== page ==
YouTube, which is a huge platform for growing a business, has an analytics device named “VidIQ” to analyze the potency of the tags, script, closed captioned script, and keywords in gaining views and turning a viewer into a consumer. Google has similar analytics called “AdWords” and these are tools you must have if you are looking to strike on a web based world.
Virtual Reality devices, which is seeing its breakthrough particularly in the gaming and entertainment industry, is now a frontrunner for marketing schemes as it brings about increased immersion, is unique, and is scientifically proven to be more memorable. This gets marketing agencies very excited because the ads we are being exposed to on a daily basis have increased tenfold in the last decade.
Volvo has seen great success with their “Virtual Reality” test drives. The app can be paired with a VR headset where you can choose a model and make of a Volvo car as if you were at the dealership to take it for a spin. The possibilities with this type of tech are endless with the Marriott Hotels also cashing in with their “4D Tourism Experience” using similar technologies to transport you to the beaches of Jamaica or the Swiss Alps.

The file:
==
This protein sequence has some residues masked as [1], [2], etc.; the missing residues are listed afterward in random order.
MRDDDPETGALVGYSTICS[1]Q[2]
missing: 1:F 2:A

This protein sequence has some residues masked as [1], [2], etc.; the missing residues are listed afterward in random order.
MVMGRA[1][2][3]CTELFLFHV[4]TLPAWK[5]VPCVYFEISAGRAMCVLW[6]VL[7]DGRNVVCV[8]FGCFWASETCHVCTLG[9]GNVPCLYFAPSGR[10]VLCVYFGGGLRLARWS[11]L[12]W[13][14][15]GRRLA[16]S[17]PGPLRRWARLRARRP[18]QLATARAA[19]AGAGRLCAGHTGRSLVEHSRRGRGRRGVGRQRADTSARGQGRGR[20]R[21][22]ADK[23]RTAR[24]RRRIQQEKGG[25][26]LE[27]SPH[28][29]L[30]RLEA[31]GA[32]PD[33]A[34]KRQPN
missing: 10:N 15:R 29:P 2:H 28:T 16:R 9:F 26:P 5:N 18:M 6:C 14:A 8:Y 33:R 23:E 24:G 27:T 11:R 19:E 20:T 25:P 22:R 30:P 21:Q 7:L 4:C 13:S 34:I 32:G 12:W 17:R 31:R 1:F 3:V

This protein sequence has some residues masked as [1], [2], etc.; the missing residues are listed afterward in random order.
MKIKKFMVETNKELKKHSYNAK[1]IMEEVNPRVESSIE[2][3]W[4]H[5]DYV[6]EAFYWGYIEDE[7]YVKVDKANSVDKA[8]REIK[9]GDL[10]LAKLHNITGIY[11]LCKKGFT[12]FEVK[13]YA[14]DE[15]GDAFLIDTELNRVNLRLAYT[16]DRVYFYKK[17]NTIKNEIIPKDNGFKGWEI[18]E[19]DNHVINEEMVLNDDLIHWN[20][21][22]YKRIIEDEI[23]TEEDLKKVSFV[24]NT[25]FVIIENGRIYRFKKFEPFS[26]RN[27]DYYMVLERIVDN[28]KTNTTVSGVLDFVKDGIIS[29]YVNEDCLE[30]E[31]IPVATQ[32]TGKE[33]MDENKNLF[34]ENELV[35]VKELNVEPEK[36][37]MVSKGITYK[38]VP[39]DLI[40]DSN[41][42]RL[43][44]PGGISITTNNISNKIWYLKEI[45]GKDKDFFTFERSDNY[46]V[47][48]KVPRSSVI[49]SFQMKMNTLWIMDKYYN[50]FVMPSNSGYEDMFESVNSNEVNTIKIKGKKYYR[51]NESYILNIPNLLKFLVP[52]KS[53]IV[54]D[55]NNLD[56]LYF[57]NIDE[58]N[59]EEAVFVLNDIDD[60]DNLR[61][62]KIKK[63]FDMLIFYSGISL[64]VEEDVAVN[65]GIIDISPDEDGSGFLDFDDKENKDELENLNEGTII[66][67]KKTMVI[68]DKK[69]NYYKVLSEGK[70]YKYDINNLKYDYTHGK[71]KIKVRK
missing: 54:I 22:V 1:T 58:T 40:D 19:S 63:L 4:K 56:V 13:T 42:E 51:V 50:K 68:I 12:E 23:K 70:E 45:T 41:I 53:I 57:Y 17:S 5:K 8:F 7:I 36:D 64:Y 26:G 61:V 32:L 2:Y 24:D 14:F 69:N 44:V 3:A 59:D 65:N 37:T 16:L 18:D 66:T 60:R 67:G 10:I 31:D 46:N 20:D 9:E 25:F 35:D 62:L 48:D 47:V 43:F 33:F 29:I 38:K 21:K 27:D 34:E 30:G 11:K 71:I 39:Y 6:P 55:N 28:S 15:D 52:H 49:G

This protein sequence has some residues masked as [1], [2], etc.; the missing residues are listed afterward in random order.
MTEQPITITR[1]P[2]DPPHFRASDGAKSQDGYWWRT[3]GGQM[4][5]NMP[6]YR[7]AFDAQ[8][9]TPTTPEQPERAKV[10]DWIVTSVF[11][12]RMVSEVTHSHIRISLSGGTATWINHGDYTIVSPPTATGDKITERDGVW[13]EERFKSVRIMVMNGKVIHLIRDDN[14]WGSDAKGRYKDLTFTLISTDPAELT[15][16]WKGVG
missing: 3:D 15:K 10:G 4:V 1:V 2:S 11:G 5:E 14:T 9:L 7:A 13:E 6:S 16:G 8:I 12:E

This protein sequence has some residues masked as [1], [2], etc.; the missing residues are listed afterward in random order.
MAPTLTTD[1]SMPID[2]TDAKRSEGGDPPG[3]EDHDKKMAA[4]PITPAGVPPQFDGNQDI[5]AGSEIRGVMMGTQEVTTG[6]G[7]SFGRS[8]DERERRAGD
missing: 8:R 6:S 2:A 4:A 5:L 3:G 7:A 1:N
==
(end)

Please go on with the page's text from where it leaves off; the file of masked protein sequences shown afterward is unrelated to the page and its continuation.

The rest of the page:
All of these ideas help accelerate a more transparent, real, and tailored customer experience leading to increased levels of satisfaction, trust, and traction within the minds of the consumer. There will come a time where brands and businesses will approach marketing akin to rekindling old school salesmen tactics, coming door to door selling you products with their charm and wit without ever being there. We will be able to test products without ever laying a finger on them. We will be able to bridge the gap in communication using new technologies and shape the way we demand products and services simultaneously.
Marketing of the future starts with better quality products and hardier businesses which lend to the notion that the consumer is king. It will invest in the old school roots of business whilst using the latest technology to promote and uphold values of integrity and transparency that help us run an ecosystem of mutualism and not a one sided relationship. The future is looking more and more like a win-win scenario for the producer and the consumer.